Two days later, the state supervisor in the Lynchburg area visited and determined that the hens had begun to be fed and were about to be sold and killed, so no further action was taken.

Under state animal care laws, in general, "when we say a crime has not occurred that does not mean we feel the situation is ideal. It might be barely skating by," said Daniel Kovich, a staff veterinarian at the Virginia Department of Agriculture who oversaw the investigation. "They can't starve them to death, that's the threshold."

Glatt said that once the organic chicken flock was slaughtered, an examination of the birds showed that they were 99 percent feathered and over 3.5 pounds live weight: signs of good health for the breed. Going forward, he plans to force molting by placing the flock on a lighter feeding schedule rather than denying food altogether, and weigh the birds weekly.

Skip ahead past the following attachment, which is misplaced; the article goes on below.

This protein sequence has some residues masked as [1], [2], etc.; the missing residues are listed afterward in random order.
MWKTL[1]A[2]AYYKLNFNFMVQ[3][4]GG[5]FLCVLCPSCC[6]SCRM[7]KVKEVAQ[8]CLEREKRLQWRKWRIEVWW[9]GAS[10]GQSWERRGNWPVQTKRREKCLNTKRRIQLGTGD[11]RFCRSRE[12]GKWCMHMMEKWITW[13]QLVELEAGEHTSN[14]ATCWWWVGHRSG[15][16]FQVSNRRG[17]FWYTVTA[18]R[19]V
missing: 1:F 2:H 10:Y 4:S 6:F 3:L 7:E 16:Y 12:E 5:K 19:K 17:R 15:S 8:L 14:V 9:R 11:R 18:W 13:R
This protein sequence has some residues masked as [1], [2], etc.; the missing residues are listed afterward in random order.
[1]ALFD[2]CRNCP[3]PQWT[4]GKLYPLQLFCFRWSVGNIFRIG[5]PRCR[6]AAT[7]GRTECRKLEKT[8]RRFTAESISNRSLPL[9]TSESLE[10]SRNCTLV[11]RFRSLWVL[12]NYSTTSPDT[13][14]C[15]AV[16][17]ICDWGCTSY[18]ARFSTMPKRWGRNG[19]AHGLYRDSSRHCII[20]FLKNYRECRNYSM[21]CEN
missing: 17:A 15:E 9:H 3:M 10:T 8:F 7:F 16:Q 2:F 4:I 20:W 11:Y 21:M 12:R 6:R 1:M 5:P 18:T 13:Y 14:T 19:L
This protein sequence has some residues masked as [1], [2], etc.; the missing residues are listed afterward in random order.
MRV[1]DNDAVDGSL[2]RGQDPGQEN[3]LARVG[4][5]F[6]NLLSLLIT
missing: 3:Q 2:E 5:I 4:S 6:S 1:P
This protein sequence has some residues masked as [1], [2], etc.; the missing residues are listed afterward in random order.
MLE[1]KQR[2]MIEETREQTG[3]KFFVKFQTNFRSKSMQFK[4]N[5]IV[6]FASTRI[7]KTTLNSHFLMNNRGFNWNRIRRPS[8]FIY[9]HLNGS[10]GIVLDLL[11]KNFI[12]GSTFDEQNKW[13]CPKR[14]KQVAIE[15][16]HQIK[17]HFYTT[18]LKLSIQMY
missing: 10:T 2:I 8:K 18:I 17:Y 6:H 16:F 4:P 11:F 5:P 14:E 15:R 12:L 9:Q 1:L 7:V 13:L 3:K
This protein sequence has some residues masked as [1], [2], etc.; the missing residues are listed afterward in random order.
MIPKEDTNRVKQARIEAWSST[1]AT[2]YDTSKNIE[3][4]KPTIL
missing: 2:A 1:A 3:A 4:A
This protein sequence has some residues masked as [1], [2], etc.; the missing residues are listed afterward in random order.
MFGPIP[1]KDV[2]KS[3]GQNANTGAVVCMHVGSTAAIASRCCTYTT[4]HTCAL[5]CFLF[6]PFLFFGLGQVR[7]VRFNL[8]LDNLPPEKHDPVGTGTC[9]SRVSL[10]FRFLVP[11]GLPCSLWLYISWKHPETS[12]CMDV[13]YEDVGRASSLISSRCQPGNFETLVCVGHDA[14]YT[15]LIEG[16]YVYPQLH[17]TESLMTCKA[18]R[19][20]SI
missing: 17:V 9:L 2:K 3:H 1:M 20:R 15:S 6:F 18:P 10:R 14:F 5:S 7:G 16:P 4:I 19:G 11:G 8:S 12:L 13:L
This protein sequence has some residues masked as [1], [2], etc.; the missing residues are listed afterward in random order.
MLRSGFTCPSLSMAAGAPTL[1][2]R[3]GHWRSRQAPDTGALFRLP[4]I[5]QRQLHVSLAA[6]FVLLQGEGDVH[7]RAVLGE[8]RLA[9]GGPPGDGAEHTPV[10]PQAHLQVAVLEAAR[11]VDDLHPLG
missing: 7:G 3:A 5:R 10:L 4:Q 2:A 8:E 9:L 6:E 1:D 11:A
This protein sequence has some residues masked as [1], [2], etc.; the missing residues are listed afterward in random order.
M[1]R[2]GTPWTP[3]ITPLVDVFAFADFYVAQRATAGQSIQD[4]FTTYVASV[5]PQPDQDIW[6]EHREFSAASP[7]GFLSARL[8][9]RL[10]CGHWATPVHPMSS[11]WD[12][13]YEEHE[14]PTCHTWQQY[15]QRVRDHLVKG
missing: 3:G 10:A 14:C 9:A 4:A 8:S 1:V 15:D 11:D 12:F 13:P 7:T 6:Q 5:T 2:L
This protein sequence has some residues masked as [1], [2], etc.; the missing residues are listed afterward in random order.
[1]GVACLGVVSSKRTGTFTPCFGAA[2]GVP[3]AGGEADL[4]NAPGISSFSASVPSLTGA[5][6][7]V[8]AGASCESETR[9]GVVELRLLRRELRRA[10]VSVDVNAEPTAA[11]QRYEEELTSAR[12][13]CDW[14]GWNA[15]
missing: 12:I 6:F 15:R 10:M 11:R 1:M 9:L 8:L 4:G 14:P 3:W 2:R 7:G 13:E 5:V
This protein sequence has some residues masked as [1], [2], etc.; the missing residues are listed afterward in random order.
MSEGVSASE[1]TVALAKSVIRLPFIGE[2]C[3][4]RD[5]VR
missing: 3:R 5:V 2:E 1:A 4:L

"We're trying to record everything just in case somebody ever comes to say this or that, we can prove in writing and facts and figures what the truth is," he said, adding that all six of the farm and personal dogs have been vaccinated and sterilized. Currently, the farm has 36,000 chickens, 250 pigs and 200 head of cattle.

Observers concerned for the welfare of the dogs and farm animals were stunned that no further action was taken against Black Eagle -- a decision that would have fallen to county officials. "[County] animal control officers have primary responsibility for enforcement," said Kovich. "It's up to the locality to determine how to handle it."

Nelson County officials didn't return repeated calls seeking comment about how they handled the situation.

"The reason I would be resistant to someone like this ever being entrusted with animals is the amount of time this perpetuated itself," Schaecher said.